The Comfort of Nostalgia

Jennifer Polanz

In times of crisis, there’s something really comforting in going back to a time that seemed like less stress and more fun. Picking up old hobbies, rewatching your favorite sitcom (hence why we’re in Season 2 of “Scrubs” as I write this) or even digging out those old baseball or Pokemon cards.

It’s something we can emphasize in the garden center, too. Planters that look like Baby Groot from “Guardians of the Galaxy” or Bulbasaur from Pokemon would bring a lot of joy to fans looking for a hit of a happier time.

If you want to go back even further, mid-century modern (what used to just be old stuff from the 1950s) is super trendy at the moment. And, of course, we can keep playing up the 1970s houseplant style with macramé and even the colors avocado green and harvest gold.

We’re in the midst of a difficult winter and these are the things that help. I’m not the only one who thinks this, either. In July, National Geographic ran a story about how nostalgia can help us cope during the pandemic. The author cites the resurgence in drive-in theater attendance, which both meets the moment of watching movies socially distanced and ticks that nostalgia box.

“I believe many are turning to nostalgia, even if they do not consciously realize it, as a stabilizing force and a way to keep in mind what they cherish most,” Clay Routledge, a psychology professor at North Dakota State University, tells the story’s author.

Plants can bring back that nostalgia, too, from your mother’s favorite African violets to your grandmother’s hollyhocks. Canning and preserving is a practical way to scratch that nostalgic itch, as well.

The story notes, though, there’s a danger in becoming too immersed in recreating nostalgic moments. There’s a still a future ahead to look toward and hopefully in the coming year we’ll see the last receding moments of COVID-19 and more social activity taking its place.

In that vein of looking ahead, we’re starting a new monthly feature for 2021 in our Retail Best Practices series. Each month, we’ll profile a different garden center that takes part in The Garden Center Group Annual P&L Study and has achieved Best Practices designation. That means 10% or greater profitability. We’ll home in on one item each month that the garden center does really well, and hopefully, it will spark some new ideas for all of you. A special thanks to The Garden Center Group for their help in putting this series together!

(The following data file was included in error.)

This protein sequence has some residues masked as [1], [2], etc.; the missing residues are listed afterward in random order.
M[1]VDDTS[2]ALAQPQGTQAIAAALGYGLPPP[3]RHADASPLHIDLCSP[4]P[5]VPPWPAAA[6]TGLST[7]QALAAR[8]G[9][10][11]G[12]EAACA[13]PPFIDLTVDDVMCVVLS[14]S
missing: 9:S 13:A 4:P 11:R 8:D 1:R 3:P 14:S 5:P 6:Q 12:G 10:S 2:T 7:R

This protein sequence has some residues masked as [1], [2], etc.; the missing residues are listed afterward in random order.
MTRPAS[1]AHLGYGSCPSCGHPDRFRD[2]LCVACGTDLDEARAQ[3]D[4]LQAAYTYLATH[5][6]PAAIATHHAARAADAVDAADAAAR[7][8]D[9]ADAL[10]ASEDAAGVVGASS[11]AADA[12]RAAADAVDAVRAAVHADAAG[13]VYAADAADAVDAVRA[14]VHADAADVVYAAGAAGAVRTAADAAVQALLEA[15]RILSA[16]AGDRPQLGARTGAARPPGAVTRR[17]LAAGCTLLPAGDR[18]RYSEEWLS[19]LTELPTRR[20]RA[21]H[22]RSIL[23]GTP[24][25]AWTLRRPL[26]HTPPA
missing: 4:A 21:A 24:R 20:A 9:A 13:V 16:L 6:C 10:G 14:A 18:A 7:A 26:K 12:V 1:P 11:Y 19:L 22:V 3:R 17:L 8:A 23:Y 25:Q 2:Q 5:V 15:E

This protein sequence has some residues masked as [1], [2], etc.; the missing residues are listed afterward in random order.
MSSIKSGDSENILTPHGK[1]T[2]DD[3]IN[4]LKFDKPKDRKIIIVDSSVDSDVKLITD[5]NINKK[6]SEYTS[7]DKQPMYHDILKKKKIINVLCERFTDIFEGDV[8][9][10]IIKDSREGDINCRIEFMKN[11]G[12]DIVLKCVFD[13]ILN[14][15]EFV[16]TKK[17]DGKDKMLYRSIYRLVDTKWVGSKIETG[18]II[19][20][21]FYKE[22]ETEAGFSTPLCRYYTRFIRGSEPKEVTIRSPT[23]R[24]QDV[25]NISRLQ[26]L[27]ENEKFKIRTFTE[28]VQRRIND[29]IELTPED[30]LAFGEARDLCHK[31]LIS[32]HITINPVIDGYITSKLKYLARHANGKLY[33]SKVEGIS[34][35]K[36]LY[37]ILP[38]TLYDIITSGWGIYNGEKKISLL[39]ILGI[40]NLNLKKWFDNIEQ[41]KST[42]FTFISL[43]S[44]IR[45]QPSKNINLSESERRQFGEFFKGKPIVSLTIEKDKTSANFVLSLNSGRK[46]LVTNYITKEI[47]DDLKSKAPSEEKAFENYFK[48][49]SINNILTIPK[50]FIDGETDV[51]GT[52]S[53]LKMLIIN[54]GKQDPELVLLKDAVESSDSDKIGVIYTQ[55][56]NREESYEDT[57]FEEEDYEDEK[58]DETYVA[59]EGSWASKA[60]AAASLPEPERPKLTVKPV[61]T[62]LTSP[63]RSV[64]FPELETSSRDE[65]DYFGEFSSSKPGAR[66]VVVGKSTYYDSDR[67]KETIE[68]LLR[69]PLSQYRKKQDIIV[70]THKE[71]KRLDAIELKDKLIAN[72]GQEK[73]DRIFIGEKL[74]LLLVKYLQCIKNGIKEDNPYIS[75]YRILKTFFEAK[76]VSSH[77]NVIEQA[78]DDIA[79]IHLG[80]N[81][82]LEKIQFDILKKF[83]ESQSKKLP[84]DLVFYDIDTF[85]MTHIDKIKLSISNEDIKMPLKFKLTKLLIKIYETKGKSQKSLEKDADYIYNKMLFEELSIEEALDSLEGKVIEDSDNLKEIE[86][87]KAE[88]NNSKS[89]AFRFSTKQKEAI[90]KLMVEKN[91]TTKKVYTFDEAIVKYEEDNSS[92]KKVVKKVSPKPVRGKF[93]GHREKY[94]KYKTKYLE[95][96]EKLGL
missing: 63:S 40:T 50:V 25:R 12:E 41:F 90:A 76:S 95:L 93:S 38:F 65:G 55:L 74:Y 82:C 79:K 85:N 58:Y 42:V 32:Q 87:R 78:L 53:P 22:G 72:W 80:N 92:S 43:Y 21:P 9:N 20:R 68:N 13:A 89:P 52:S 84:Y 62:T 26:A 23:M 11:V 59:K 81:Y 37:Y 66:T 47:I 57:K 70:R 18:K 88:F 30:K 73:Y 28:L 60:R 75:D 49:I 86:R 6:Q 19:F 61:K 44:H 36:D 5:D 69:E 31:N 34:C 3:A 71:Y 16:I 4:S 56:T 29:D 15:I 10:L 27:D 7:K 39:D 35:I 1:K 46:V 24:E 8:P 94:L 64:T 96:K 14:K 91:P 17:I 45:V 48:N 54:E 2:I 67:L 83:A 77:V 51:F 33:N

You’re looking ahead to 2021, as well, and trying to plan for staffing. It’s tricky business and you told us all about it in this year’s Wage & Benefit Survey.

Also in this issue you’ll find some inspiration for helping customers who are tired of mowing all that grass to find new ways to re-imagine their landscape. Once they reconfigure their landscape, they’re going to need to water it. Find out more about key elements to a watering and irrigation department.

And finally, in the age of COVID, of course we had to have a virtual retail tour. AmericanHort took on the challenge and loaded up the virtual coach to take us around the world. You can find ideas from those four garden centers.

As we start off this new year, I hope you, your family and your staff have been able to stay safe and healthy. May it continue through the rest of 2021. GP